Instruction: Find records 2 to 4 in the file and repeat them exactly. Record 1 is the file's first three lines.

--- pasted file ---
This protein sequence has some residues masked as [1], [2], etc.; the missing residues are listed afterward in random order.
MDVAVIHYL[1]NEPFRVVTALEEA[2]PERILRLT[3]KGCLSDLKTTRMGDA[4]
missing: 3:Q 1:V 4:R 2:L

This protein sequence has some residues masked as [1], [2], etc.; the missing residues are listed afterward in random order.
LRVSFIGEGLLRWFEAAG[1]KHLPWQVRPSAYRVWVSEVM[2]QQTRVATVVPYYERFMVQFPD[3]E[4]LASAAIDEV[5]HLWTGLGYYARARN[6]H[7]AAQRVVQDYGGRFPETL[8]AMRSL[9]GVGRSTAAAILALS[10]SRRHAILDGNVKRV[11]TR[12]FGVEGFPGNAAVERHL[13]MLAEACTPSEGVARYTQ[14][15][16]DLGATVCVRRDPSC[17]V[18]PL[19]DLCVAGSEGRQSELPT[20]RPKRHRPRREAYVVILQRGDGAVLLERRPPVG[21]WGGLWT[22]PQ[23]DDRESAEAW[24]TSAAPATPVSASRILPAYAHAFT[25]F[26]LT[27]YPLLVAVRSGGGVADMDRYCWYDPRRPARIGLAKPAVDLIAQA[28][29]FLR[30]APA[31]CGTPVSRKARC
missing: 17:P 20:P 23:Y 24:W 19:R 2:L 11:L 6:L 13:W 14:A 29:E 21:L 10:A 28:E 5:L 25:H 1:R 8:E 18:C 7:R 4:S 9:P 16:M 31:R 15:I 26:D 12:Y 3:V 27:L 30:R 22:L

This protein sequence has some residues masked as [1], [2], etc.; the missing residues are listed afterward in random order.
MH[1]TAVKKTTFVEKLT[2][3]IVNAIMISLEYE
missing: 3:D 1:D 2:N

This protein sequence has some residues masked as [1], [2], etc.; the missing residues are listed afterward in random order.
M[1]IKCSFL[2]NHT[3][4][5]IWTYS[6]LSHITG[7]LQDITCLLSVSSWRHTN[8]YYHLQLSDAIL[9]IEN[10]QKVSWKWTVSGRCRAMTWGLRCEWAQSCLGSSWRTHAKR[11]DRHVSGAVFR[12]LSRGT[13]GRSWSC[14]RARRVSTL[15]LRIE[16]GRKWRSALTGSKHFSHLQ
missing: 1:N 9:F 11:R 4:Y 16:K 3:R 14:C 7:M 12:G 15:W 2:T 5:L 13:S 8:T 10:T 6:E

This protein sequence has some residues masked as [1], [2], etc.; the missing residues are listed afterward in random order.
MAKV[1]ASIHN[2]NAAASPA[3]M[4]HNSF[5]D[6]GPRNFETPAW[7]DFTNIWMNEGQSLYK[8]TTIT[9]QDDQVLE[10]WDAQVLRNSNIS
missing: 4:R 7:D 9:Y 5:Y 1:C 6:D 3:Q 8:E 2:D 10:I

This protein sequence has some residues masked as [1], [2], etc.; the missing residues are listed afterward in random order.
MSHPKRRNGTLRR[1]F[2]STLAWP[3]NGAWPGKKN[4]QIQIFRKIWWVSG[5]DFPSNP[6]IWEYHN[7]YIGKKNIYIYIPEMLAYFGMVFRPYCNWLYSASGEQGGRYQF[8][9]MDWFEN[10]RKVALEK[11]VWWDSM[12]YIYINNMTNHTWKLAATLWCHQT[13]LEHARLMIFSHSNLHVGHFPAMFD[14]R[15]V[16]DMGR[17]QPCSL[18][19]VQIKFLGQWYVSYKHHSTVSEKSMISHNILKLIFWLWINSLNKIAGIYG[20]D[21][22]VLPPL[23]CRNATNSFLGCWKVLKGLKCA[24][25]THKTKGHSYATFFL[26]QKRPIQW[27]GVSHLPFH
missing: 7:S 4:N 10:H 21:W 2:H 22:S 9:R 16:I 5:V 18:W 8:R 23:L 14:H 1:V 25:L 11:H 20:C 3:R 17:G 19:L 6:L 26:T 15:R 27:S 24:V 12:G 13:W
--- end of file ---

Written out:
This protein sequence has some residues masked as [1], [2], etc.; the missing residues are listed afterward in random order.
LRVSFIGEGLLRWFEAAG[1]KHLPWQVRPSAYRVWVSEVM[2]QQTRVATVVPYYERFMVQFPD[3]E[4]LASAAIDEV[5]HLWTGLGYYARARN[6]H[7]AAQRVVQDYGGRFPETL[8]AMRSL[9]GVGRSTAAAILALS[10]SRRHAILDGNVKRV[11]TR[12]FGVEGFPGNAAVERHL[13]MLAEACTPSEGVARYTQ[14][15][16]DLGATVCVRRDPSC[17]V[18]PL[19]DLCVAGSEGRQSELPT[20]RPKRHRPRREAYVVILQRGDGAVLLERRPPVG[21]WGGLWT[22]PQ[23]DDRESAEAW[24]TSAAPATPVSASRILPAYAHAFT[25]F[26]LT[27]YPLLVAVRSGGGVADMDRYCWYDPRRPARIGLAKPAVDLIAQA[28][29]FLR[30]APA[31]CGTPVSRKARC
missing: 17:P 20:P 23:Y 24:W 19:R 2:L 11:L 6:L 13:W 14:A 29:E 21:L 10:A 28:E 5:L 25:H 1:R 8:E 18:C 7:R 4:S 9:P 16:M 31:R 15:I 26:D 12:Y 3:V 27:L 30:R 22:L

This protein sequence has some residues masked as [1], [2], etc.; the missing residues are listed afterward in random order.
MH[1]TAVKKTTFVEKLT[2][3]IVNAIMISLEYE
missing: 3:D 1:D 2:N

This protein sequence has some residues masked as [1], [2], etc.; the missing residues are listed afterward in random order.
M[1]IKCSFL[2]NHT[3][4][5]IWTYS[6]LSHITG[7]LQDITCLLSVSSWRHTN[8]YYHLQLSDAIL[9]IEN[10]QKVSWKWTVSGRCRAMTWGLRCEWAQSCLGSSWRTHAKR[11]DRHVSGAVFR[12]LSRGT[13]GRSWSC[14]RARRVSTL[15]LRIE[16]GRKWRSALTGSKHFSHLQ
missing: 1:N 9:F 11:R 4:Y 16:K 3:R 14:C 7:M 12:G 15:W 2:T 5:L 13:S 8:T 10:T 6:E